Dissolved oxygen: 6 milligrams per liter averaged over 7 days with a 5 mg/l 1-day minimum February through May. From June through January, the open water criteria apply.

Chlorophyll a: The criteria recommend chlorophyll a concentrations (a measure of algae density) for different salinities that would protect localized algal-related problems.

Shallow Water – Bay Grass Use: Protects underwater grasses and the many fish and crab species that depend on the shallow water habitat they provide, including largemouth bass, speckled seatrout and blue crabs. The depth at which the designated use applies varies between one-half meter and 2 meters, depending on the depth at which grasses have been observed in the past, either through monitoring programs or historic aerial photos. Some small areas, such as blackwater rivers, are excluded because they never contained suitable habitat.

Applicable Bay Water Quality Criteria:

Water clarity: At least 13 percent of the light striking the surface must reach plants on the bottom in low-salinity waters, and at least 22 percent of the light hitting the surface in high-salinity water must hit the bottom. Also, tidal river and mainstem Chesapeake segments have specific acreage restoration goals for Bay grasses.

Open Water Fish & Shellfish Use: Includes all surface-water habitats in tidal creeks, rivers, embayments and the mainstem Bay and is intended to protect diverse populations of sportfish, including striped bass, bluefish, mackerel and seatrout, as well as important bait fish such as menhaden and silversides.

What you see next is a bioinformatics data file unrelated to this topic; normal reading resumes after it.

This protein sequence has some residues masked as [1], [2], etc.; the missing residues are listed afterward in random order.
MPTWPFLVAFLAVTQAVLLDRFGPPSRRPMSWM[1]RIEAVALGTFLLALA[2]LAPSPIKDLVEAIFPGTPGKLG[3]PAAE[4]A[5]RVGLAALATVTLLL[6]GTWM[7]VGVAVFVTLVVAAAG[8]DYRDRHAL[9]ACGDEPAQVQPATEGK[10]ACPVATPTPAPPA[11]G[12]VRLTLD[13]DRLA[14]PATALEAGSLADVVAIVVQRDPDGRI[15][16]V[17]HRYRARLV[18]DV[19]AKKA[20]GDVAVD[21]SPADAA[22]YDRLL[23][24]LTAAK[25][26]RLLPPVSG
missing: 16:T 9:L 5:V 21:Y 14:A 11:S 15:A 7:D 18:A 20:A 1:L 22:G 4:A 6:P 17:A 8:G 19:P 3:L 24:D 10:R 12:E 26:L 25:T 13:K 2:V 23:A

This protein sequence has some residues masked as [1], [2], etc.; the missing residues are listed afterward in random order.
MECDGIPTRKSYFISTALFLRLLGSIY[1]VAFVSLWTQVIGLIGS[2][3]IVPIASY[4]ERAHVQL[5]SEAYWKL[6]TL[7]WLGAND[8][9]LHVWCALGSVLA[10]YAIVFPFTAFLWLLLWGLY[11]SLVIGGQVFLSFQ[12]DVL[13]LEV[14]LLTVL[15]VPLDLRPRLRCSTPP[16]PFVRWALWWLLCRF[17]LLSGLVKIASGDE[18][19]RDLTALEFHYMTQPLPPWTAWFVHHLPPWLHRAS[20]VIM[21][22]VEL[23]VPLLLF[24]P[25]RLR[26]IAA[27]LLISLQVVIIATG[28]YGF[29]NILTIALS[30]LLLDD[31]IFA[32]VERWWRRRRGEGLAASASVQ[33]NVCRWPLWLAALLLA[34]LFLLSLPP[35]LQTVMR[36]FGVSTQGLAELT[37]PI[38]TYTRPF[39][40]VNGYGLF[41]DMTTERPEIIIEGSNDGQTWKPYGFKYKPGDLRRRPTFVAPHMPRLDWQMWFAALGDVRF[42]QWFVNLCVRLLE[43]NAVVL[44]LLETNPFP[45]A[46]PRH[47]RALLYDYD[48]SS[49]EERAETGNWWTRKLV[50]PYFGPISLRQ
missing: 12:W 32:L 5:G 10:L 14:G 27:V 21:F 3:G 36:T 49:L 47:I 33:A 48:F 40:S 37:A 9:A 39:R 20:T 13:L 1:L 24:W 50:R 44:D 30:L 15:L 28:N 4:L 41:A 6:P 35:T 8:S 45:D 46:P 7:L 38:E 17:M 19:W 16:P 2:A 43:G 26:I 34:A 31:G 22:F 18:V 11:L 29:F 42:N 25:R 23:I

Applicable Bay Water Quality Criteria:

Dissolved oxygen: 5.5 mg/l as a 30-day average in tidal freshwater habitats and 5 mg/l as a 30-day average in other areas, with a 7-day average of 4 mg/l & an instantaneous minimum of at least 3.2 mg/l.

Chlorophyll a: The criteria recommend chlorophyll a concentrations (a measure of algae density) for different salinities that would prevent localized algal-related problems.

Deep Water Seasonal Fish & Shellfish Use: Designed to protect the deeper transitional water column and bottom habitats between the well-mixed surface waters and the very deep channels. This use protects many bottom-feeding fish—such as spot, croaker and flounder—as well as crabs and oysters, as well as other important species such as the bay anchovy.

Applicable Bay Water Quality Criteria:

Dissolved oxygen: 3 mg/l as a 30-day average, with a 1-day average of 2.3 mg/l and an instantaneous minimum of 1.7 mg/ from June through September. From October through May, the open water dissolved oxygen criteria applies.

Deep Channel Seasonal Refuge Use: Designed to protect bottom sediment-dwelling worms and small clams that bottom-feeding fish and crabs consume in the very deep channels. Low dissolved oxygen conditions prevail in the deepest portions of this habitat zone, and it will naturally have very low oxygen during the summer.

Applicable Bay Water Quality Criteria:

Dissolved oxygen: 1 mg/l minimum June through September. From October through May, the open water dissolved oxygen criteria would apply.